NKY Company Makes a Splash with Water Filtration Systems for Mars, Eco-Jets, Big Cities and You

Making sure the water is drinkable, bathing or swimming is like using chemicals or ultraviolet rays.

But a local company is using LEDs as a UV light source, which its CEO says is cheaper, faster and uses less energy.

And now the International Space Station, future Mars missions, Boeing’s 787 Eco Demonstrator, and the city of Las Vegas all have something in common. They have or will have a water filtration part designed by AquiSense Technologies.

The Erlanger company started seven years ago in Oliver Lawal’s basement. Before that, he had decades of experience with UV technology. But not with LEDs like he uses them now; it was with the old mercury vapor lamps.

“It’s kind of like Tesla is to cars in that we use semiconductors instead of traditional lights that are more like a tube TV,” he explains of LEDs. “We are more like a flat-screen TV or an electric car.

“LEDs are really small,” he continues. “They look like a millimeter square. And then we insert them into a circuit board and we can put in multiples for large arrays.”

We walk into AquiSense’s manufacturing space, which is just behind the company’s Erlanger offices, and immediately see workers in a clean room assembling components.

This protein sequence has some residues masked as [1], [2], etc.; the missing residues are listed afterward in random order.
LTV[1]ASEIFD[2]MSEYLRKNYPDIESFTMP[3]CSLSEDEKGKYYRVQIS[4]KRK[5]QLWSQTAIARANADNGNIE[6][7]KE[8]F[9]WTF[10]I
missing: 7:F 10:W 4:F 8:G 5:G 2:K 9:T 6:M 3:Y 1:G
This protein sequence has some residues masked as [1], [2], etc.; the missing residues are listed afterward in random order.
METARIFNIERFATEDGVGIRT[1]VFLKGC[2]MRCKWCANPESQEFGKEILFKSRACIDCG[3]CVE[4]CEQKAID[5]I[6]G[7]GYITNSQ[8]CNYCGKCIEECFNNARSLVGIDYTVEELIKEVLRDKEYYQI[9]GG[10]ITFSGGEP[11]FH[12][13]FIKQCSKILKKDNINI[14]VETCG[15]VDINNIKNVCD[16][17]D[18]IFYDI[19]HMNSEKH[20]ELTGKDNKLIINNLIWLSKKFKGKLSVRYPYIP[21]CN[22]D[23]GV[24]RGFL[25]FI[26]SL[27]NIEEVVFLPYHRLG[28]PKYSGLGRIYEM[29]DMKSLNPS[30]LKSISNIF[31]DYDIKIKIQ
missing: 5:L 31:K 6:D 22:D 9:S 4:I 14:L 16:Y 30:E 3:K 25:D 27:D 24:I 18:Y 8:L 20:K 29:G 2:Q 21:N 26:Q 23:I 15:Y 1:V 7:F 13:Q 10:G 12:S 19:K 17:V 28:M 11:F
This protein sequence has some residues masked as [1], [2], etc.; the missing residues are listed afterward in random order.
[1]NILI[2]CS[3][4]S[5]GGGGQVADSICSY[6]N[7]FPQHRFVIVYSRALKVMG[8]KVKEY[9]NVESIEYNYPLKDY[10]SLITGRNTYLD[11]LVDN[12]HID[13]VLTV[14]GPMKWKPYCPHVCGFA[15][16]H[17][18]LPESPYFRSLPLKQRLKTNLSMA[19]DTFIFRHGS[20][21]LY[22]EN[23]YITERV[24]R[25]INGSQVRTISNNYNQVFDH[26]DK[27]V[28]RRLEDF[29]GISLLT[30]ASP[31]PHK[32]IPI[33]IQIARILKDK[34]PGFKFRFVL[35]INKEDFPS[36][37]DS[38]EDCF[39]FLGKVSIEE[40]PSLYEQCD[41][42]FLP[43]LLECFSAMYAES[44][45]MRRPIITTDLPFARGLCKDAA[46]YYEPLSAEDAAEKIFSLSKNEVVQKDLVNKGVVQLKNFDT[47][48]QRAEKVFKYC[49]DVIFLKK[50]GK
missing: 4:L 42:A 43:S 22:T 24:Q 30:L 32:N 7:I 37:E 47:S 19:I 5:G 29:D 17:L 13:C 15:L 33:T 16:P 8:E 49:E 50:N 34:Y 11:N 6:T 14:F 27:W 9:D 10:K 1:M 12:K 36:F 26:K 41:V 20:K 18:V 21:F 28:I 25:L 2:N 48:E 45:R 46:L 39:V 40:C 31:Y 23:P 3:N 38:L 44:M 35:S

Aquisense manufactures on site in Erlanger.

“Most of our products are integrated with other equipment,” Lawal points out, including Mitsubishi’s water filtration systems that go into Japanese baths and showers, as residents reuse water after it’s been used. been “cleaned up”.

bathtub.jpg
People in Japan reuse water from showers and baths. If you look closely you will see a button in the tub which is part of the warming process. AquiSense is part of the disinfection system.

How it works?

UV technology disrupts DNA so that contaminants cannot replicate and are then inactive. Lawal explained that if he swallowed water with 100 E. coli insects, they would grow to 1,000 and then to a million, which would make him sick. If you inactivate E. coli with chemicals, it would dissolve them, but that’s not ideal for long-term use in our bodies. With UV the bugs can’t do any damage, no chemicals are needed.

“It sounds really technical, but it’s really a natural process that planet Earth has been dealing with pathogens for billions of years,” Lawal says.

Even with the high-tech uses of LED disinfection on the International Space Station and possibly Mars, Lawal says most people are familiar with the water cooler AquiSense makes to refill your bottle at the gym, school and at airports.

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